People with disabilities — aka the world’s invisible minority — were saluted Friday at the annual Media Access Awards, with producer John Murray reminding that their presence onscreen is not just appropriate, “it’s also good business.”
Murray (“The Real World,” “Keeping Up With the Kardashians”) was given the PGA George Sunga Award, one of seven prizes handed out at the Four Seasons in Beverly Hills. Murray said that people with disabilities, or PWD, “have been placed on the margins and sidelines of TV.” He pointed out that his A&E reality-show “Born This Way,” about seven individuals with Down syndrome, increased viewership more than 80% during its first season, so depiction “is not only the right thing to do, it’s also good business.”
Scott Silveri, creator-writer of ABC’s “Speechless,” was a double winner. He and fellow producers Melvin Mar and Jake Kasdan were honored for series with the SAG-AFTRA Disability Awareness Award, while Silveri himself also took home the WGAW Evan Somers Memorial Award.
“We weren’t looking to do anything revolutionary, we were just looking to tell a story,” Silveri said. He thanked the educators and advocacy-rights champions who have been fighting for years to open the doors “that we were able to walk through.”
Danny Woodburn was given the Media Access Norman Lear-Geri Jewell Lifetime Achievement Award, for his advocacy as well as his career. (Presenter Mark Povinelli dryly described Woodburn as “an icon of dwarf television.”)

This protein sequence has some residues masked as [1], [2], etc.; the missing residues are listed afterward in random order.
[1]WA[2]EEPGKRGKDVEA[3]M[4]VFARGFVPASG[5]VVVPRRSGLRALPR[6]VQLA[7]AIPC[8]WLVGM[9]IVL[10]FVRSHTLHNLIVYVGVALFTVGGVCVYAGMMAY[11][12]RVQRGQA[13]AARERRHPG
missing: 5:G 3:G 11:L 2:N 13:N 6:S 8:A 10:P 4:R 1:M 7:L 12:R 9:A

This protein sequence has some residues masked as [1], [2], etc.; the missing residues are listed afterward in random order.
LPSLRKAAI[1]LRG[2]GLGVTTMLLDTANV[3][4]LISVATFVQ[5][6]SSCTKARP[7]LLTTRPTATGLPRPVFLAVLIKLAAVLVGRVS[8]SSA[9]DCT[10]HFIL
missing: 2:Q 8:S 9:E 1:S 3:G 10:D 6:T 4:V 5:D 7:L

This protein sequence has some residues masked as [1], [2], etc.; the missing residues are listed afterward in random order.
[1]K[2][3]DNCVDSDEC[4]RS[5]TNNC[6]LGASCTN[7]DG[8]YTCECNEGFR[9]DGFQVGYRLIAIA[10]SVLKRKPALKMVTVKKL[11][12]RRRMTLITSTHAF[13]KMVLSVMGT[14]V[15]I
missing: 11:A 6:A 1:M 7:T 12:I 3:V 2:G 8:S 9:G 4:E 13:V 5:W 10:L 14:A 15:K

Woodburn also doubled as emcee of the event. Speaking of President-elect Donald Trump, Woodburn said “He mocked us!” And that mockery, he predicted “will really get us moving.”
The Christopher & Dana Reeve Foundation Scholarship went to MacGregor Arney, which is always given to an upcoming young actor. Presenting the award, Zach Weinstein said he became a father for the first time only 13 days ago, and he’s happy to know that his son will grow up in a world “where disability is going to be normalized.”
Casting director Susie Farris was given the CSA Award, for her work on “Mr. Robot” and “Speechless,” among others.
Actress Jamie Brewer of “American Horror Story” received the SAG-AFTRA Harold Russell Award, earning her the only standing ovation of the day. Brewer, who has Down syndrome, gave an emotional speech, talking about the opportunity of “finding our true selves within our work.”
The event was organized by SAG-AFTRA, the Producers Guild of America, Writers Guild of America and the Casting Society of America; the event is intended to honor individuals and to raise industry awareness.
The co-chairs of the event were Deb Calla and Alan Rucker. Among those in attendance were J.K. Simmons, Geri Jewell, Margaret Nagle, Micah Fowler, Kyla Kenedy, Mason Cook, Cedric Yarbrough, Katie Leclerc, Chad Coleman and Drew Tappon.